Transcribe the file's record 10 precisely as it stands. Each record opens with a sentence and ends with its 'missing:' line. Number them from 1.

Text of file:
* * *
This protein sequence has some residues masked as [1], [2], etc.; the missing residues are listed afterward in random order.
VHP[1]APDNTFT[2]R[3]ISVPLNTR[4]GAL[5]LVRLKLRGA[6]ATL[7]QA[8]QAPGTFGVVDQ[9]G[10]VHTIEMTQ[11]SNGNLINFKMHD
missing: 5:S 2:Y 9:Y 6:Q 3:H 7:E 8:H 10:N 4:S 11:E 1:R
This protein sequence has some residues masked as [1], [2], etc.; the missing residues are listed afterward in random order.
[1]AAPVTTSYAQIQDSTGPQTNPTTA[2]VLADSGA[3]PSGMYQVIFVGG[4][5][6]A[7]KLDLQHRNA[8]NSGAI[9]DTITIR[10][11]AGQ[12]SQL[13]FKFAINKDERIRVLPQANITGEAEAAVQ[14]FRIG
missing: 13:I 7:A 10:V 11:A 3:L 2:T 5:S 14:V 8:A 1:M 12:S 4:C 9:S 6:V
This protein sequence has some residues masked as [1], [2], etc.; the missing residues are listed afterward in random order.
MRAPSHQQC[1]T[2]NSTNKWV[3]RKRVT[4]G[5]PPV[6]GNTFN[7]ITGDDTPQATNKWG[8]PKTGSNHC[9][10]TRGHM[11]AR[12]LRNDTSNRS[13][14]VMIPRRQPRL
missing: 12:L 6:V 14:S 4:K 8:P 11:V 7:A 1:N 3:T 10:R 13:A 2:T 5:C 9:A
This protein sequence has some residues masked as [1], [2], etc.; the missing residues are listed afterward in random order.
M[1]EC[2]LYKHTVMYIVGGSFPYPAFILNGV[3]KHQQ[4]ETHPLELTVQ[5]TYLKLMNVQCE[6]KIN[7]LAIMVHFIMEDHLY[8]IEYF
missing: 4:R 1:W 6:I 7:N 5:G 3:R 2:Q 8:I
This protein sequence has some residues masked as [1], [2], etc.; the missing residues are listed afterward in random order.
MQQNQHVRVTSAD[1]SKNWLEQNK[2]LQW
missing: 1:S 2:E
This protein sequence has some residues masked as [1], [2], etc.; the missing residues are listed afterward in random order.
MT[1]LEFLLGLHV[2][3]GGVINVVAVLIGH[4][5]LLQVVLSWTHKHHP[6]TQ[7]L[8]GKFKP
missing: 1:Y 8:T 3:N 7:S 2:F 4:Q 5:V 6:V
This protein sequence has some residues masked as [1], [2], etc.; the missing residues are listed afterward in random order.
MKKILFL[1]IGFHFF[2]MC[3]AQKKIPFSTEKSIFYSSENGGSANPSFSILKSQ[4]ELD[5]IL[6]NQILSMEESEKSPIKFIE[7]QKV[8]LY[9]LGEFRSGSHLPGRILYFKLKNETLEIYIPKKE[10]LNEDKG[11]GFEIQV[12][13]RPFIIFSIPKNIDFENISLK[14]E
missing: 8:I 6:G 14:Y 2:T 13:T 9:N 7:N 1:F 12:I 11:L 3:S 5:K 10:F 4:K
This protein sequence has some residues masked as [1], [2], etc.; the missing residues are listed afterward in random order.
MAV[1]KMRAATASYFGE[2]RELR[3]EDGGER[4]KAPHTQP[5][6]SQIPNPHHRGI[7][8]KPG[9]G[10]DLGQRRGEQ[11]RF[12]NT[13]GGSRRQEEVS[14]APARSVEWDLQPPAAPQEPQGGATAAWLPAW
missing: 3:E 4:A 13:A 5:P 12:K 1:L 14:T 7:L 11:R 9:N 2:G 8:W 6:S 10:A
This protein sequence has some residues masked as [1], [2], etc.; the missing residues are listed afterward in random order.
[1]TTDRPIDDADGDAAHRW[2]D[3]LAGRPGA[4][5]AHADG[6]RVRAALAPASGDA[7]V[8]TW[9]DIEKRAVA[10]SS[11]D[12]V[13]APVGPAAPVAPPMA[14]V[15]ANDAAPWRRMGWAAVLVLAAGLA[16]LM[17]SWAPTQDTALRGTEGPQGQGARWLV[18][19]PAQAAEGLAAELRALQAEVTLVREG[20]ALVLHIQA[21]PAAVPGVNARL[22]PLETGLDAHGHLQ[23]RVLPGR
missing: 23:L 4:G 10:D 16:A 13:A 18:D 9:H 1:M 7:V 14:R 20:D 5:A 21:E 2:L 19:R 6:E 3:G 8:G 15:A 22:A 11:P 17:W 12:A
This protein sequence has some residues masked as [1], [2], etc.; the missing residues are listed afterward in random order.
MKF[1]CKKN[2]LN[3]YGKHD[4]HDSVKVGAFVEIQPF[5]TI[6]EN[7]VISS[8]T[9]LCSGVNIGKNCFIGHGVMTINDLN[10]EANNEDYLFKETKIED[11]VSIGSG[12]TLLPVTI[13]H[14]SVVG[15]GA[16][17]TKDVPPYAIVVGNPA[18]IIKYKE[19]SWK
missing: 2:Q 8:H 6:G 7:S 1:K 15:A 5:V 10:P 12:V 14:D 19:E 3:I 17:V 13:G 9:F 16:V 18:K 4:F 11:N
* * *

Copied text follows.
This protein sequence has some residues masked as [1], [2], etc.; the missing residues are listed afterward in random order.
MKF[1]CKKN[2]LN[3]YGKHD[4]HDSVKVGAFVEIQPF[5]TI[6]EN[7]VISS[8]T[9]LCSGVNIGKNCFIGHGVMTINDLN[10]EANNEDYLFKETKIED[11]VSIGSG[12]TLLPVTI[13]H[14]SVVG[15]GA[16][17]TKDVPPYAIVVGNPA[18]IIKYKE[19]SWK
missing: 2:Q 8:H 6:G 7:S 1:K 15:A 5:V 10:P 12:V 14:D 19:E 3:I 17:V 13:G 9:F 16:V 18:K 4:F 11:N